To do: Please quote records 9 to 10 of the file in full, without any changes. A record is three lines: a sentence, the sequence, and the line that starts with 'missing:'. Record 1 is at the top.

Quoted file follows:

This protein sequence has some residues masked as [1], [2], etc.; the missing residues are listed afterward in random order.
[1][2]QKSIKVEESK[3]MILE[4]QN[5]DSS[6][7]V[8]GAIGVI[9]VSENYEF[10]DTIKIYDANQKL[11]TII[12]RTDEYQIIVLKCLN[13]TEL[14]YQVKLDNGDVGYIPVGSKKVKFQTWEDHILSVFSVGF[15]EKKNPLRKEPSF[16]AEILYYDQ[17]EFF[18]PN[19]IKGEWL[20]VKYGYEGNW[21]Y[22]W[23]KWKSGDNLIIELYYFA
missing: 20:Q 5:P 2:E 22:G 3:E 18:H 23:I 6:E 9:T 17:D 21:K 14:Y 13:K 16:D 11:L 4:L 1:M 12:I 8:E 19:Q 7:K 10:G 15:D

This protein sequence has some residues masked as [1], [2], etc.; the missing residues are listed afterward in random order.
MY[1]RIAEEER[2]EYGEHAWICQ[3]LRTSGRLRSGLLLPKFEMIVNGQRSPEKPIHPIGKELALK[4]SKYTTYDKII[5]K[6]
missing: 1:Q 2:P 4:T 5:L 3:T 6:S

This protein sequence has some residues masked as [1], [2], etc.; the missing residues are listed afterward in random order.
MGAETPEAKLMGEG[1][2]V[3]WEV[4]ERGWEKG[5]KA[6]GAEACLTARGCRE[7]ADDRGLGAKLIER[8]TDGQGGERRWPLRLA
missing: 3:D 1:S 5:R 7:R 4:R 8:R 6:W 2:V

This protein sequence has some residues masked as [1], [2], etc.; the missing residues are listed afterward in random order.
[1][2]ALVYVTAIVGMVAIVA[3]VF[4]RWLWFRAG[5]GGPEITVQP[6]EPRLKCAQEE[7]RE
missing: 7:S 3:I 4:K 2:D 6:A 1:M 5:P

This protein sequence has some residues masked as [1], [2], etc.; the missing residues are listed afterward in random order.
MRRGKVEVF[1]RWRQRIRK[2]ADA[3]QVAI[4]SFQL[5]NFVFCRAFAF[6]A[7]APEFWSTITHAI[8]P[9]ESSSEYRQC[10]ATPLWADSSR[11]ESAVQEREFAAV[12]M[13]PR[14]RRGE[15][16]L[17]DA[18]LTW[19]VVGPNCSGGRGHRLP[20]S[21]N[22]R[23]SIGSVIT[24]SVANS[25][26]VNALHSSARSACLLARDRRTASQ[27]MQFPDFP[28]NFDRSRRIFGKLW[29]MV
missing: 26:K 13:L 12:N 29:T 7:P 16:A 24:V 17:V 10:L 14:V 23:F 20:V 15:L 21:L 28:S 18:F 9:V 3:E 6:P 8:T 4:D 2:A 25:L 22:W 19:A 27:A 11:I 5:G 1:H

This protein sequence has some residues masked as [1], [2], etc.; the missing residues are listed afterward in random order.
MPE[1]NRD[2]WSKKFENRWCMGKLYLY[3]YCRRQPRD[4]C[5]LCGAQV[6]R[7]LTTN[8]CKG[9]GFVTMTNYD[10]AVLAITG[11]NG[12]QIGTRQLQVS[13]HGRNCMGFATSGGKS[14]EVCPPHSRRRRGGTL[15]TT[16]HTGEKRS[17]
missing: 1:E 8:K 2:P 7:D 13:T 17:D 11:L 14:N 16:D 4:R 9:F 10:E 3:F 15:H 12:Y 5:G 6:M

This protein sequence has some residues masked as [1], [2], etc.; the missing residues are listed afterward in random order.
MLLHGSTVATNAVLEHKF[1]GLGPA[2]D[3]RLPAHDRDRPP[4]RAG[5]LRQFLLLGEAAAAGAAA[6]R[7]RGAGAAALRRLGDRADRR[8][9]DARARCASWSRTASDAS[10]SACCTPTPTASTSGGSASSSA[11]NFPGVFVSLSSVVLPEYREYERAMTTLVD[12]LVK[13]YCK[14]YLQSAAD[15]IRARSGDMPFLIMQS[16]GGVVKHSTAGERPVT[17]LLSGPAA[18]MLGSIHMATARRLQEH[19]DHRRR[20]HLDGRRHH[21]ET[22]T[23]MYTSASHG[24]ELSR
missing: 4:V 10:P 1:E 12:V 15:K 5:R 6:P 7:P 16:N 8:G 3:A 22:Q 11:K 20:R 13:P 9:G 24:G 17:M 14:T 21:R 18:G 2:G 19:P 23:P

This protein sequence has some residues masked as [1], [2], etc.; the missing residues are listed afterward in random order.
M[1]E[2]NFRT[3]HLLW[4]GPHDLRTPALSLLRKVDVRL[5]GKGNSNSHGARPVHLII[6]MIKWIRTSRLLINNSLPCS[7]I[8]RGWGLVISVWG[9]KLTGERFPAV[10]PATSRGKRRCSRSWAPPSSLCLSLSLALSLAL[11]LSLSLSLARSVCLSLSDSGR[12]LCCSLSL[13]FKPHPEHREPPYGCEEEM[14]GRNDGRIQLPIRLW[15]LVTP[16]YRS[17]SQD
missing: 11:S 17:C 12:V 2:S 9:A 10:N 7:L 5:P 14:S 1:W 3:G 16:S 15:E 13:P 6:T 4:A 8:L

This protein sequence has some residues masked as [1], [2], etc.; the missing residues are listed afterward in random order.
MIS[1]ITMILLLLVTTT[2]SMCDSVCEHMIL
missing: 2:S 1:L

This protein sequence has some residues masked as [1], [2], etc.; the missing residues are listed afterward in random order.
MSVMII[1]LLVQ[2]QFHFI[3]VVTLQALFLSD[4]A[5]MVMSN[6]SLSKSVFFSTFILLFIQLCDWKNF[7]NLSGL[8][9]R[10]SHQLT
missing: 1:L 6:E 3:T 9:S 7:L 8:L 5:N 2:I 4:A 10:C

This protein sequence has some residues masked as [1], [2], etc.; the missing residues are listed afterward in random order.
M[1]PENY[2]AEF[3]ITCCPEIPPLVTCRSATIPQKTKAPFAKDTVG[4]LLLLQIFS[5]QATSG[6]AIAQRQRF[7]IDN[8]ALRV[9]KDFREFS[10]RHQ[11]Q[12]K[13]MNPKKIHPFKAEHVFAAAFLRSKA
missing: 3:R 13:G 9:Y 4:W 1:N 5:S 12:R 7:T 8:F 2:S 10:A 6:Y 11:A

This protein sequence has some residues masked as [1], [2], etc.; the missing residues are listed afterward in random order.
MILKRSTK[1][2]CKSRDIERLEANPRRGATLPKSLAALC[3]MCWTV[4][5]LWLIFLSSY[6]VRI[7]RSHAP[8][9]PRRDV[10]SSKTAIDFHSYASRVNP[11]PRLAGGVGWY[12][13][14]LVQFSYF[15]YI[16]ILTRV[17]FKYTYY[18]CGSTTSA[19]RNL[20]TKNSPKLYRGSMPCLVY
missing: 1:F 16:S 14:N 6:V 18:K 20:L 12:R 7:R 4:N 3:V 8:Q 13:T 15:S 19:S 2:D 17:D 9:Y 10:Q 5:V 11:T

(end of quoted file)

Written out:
This protein sequence has some residues masked as [1], [2], etc.; the missing residues are listed afterward in random order.
MIS[1]ITMILLLLVTTT[2]SMCDSVCEHMIL
missing: 2:S 1:L

This protein sequence has some residues masked as [1], [2], etc.; the missing residues are listed afterward in random order.
MSVMII[1]LLVQ[2]QFHFI[3]VVTLQALFLSD[4]A[5]MVMSN[6]SLSKSVFFSTFILLFIQLCDWKNF[7]NLSGL[8][9]R[10]SHQLT
missing: 1:L 6:E 3:T 9:S 7:L 8:L 5:N 2:I 4:A 10:C